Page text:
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A Bridge Too F****n' Far

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Album Review

Another Sympathy for the Record Industry effort from Monsieur Jeffrey Evans' post Gibson Bros. outfit, 68 Comeback, 1998's A Bridge Too F****n' Far is a double-album tribute to the memory of the group's late guitarist, Jack Taylor. Divided into four segments (Love's Sting, Dance Tyme, Mynd's Game, and Vintage Denim), the loosely conceptual album covers a lot of territory and leaves a whole mess of banged up Fenders in its wake. This time around Evans is joined in his rock & roll debauchery by the likes of Jack and Greg Oblivian of the Crypt-approved Oblivians. In addition to a fresh round of original numbers, the group takes on, and happily tears up, classics by Johnny Cash, Roy Orbison, Carl Perkins, and Fats Domino. 68 Comeback's version of Cash's "Get Rhythm" is a stripped-down shuffle with hiccupping vocals, while their ocean-of-static-and-reverb rework of Orbison's "Evergreen" leaves only traces of the original's delicate beauty intact, but it still conveys the right mood and is, by 68 Comeback standards, sorta pretty. Again lined with energetic prose courtesy of Evans, the record's inside notes touch on staples like Sun Records, not selling out versus never being given the chance to sell out, and Evans' outrage over a certain ex-bandmate having stolen his girlfriend (no names are named, but many have guessed that the bandmate in question is Evans' ex-Gibson Bros. comrade/alt-rock sex symbol Jon Spencer). As with outfits like the Oblivians and even the Stooges, what makes 68 Comeback a great band isn't so much their technical prowess (or sometimes apparent lack thereof), it is the sheer intensity, sincerity, and sense of urgency with which they rough-up their guitars and drums and assault the microphone in a seemingly possessed attempt to spread the message that is rock & roll. Welcome to the new church, kids, and don't forget to tip the bartender. ~ Karen E. Graves, Rovi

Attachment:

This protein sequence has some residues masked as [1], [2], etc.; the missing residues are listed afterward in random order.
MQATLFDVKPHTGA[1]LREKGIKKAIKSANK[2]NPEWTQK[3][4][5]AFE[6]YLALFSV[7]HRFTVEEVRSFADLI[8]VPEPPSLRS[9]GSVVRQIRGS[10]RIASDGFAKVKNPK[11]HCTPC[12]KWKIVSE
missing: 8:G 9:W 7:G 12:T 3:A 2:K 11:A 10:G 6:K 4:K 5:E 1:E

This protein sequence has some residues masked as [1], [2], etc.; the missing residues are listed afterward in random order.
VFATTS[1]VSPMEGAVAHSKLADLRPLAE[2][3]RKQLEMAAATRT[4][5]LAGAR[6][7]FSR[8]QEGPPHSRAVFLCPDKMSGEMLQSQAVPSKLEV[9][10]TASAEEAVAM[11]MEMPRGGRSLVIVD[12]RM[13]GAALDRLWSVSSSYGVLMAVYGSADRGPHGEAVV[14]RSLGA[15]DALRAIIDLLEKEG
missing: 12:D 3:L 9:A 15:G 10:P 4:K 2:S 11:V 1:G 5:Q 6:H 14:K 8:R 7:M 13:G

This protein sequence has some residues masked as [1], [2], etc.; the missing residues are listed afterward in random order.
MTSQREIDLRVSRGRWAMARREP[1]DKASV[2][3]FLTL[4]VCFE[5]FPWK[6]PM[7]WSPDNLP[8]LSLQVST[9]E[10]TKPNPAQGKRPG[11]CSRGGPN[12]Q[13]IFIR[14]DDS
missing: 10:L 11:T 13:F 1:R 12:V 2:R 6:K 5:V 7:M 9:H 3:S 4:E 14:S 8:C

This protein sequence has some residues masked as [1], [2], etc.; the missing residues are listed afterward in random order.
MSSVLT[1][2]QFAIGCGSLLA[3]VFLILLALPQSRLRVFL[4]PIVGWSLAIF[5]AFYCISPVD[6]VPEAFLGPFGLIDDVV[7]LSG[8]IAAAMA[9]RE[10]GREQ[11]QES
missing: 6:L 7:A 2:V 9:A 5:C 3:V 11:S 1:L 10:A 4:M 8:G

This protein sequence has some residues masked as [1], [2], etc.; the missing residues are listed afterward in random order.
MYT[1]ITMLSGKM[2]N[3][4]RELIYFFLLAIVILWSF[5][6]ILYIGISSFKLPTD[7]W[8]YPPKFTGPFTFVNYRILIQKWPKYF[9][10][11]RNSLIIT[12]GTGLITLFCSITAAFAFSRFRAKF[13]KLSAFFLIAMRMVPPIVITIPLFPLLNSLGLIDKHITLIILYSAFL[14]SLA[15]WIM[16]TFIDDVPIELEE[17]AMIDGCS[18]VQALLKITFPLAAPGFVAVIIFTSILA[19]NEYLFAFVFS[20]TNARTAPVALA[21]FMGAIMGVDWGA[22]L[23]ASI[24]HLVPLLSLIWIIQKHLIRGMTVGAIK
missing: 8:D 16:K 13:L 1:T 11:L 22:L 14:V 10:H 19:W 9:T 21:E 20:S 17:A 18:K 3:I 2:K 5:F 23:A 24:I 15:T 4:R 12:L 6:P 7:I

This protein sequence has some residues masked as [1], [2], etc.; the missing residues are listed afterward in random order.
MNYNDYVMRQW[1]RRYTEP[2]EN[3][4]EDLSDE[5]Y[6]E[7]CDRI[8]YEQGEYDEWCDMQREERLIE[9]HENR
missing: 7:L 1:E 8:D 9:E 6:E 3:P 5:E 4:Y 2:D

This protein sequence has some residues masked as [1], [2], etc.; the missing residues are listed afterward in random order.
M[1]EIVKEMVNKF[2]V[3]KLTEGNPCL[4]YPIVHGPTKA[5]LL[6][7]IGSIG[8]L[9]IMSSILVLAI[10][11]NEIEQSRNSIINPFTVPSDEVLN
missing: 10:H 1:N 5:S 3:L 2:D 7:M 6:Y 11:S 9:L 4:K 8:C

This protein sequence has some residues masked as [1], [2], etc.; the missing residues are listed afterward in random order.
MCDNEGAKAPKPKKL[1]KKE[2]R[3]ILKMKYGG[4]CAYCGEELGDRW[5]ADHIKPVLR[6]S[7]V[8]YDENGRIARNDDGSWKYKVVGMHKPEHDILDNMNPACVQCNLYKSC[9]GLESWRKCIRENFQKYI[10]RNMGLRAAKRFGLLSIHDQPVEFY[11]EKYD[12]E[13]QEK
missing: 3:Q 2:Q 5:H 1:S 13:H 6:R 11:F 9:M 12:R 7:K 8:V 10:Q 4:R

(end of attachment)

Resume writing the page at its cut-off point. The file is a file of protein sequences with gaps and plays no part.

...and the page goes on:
Biography

Formed: 1992

Genre: Rock

Years Active: '00s

Not to be confused with the Elvis TV special or Brian Setzer power trio of the same name, '68 Comeback rose from the ashes of Ohio's psychobilly kings, the Gibson Bros., in 1992. Spearheaded by now Memphis-based singer/songwriter/musicologist Jeffrey Evans — who's said to have a shrine to rockabilly great Charlie Feathers in his living room — this stripped-down blues-rock monster roared out of the garage (i.e. Evans' home studio) with a series of well-received singles on In the Red, Sub...
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A Bridge Too F****n' Far, '68 Comeback
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